Twitter and Metcalfe’s Law don’t seem to have much in common, at first. Metcalfe’s Law describes how the value of a network is affected by the number of nodes it has (specifically, the more users a network has, the more connections each new user creates), and Twitter’s goal is that It is not a network. It’s just a way for people to communicate.
But Twitter has become a kind of network of its own. People use Twitter to talk to each other, or to search for new trends, and they integrate other services with it. Metcalfe’s Law comes into play when you look at what happens every time Twitter adds a new service or a new user.
At that point, Metcalfe’s Law and Twitter collide: a new Twitter user can use any of the new services, or contact any existing user, or be contacted by any existing user. If there are ten million users, each new user creates ten million potential conversations. This means that each new user increases the value by next wear.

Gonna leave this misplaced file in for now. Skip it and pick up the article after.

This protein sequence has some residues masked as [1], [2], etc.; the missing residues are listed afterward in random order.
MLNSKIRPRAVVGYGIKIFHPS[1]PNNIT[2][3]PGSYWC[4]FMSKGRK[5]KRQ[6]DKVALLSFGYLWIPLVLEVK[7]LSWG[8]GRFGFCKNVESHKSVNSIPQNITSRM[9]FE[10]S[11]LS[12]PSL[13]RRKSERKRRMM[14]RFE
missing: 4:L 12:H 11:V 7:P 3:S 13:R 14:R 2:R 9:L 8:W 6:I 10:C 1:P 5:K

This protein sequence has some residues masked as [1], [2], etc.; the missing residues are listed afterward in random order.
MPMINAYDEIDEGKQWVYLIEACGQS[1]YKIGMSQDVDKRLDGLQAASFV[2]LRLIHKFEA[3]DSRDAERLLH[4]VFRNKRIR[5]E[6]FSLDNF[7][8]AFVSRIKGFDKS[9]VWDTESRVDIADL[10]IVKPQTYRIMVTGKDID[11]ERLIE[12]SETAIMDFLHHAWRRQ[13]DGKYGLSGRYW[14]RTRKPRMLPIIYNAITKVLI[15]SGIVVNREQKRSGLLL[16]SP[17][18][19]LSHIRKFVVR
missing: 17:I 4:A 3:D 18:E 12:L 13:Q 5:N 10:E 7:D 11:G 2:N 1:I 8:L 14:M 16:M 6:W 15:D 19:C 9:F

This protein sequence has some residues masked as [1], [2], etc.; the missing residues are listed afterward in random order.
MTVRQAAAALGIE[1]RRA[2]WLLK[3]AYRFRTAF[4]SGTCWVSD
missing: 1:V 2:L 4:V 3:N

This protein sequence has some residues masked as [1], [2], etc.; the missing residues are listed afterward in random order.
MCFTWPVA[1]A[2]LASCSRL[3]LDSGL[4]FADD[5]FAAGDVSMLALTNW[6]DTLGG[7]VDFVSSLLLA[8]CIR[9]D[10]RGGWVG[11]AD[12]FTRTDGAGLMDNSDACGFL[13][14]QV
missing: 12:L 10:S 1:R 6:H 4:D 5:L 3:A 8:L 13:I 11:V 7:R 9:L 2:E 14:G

The math of Metcalfe’s Law and Twitter gets even more complicated when you look at apps that use Twitter. Take Foursquare, for example: each new Foursquare user makes Foursquare more popular within Twitter. And when that happens, Twitter becomes more attractive to new users, some of whom may end up using Foursquare! Twitter and Metcalfe’s Law interact in unpredictable ways to make Twitter grow even faster than Metcalfe’s Law would predict.
You cannot analyze a phenomenon like Twitter without thinking about Metcalfe’s Law. But just running the numbers isn’t enough. You also need to understand the reasoning behind them, which shows that numbers only tell the whole story if you know how to use them.